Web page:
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“Going to the Land of Barbarians”: Nation, Ethnicity, and the Female Body in Late Qing and Republican Travel Writing on the Yunnan-Burma Borderlands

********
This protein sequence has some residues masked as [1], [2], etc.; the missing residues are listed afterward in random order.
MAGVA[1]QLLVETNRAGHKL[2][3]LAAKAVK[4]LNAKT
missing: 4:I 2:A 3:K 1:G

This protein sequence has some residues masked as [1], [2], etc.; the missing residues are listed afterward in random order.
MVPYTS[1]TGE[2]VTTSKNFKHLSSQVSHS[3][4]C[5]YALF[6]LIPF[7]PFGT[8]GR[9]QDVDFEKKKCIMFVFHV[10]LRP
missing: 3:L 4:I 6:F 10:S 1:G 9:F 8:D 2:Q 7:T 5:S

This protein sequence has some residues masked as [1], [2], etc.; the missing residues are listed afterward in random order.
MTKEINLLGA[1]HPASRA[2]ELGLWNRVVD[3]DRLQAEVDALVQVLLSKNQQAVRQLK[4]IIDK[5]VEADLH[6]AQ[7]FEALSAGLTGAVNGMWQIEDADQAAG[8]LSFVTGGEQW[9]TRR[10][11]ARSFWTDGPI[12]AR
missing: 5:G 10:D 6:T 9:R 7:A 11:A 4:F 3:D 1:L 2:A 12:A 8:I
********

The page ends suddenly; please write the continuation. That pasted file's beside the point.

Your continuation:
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This paper studies several travel accounts featuring transcultural and transnational experiences in the Yunnan-Burma borderlands where the British, Chinese, French and various indigenous peoples encountered each other, including Yangwentun xiaoyin, an anonymous “ballad” circulated in late Qing and Republican Yunnan, Ai Wu’s (1904–92) early fiction based upon his wanderings in Yunnan and Burma from 1925 to 1931, and Xiao Qian’s (1910–99) utopian “travelogue” featuring a European couple’s futuristic travel to the area. These writings illustrate the intersection of issues of nation, ethnicity, and gender, which are intertwined with the discourse of barbarism: On the one hand, their authors often express anxiety over threats to China’s dominance in this area; on the other, frequently resorting to the discourse of barbarism, these accounts, tinged with Sino-centrism, often exoticize and barbarize other cultures, particularly indigenous groups. The eroticized and racialized female body constitutes a privileged site of representation in these writings: On the one hand, travel writings often make a distinction between Han Chinese women and indigenous women, treating the latter as exotic, seductive, dangerous, and/or primitive; on the other hand, as the need to build a strong, modernized multi-ethnic nation became increasingly urgent, Republican authors began to “universalize” the female body, Chinese or indigenous, treating both as threatened and exploited by the Western “newcomer,” and thus are (potential) allies sharing a nationalist, anti-imperialist cause.


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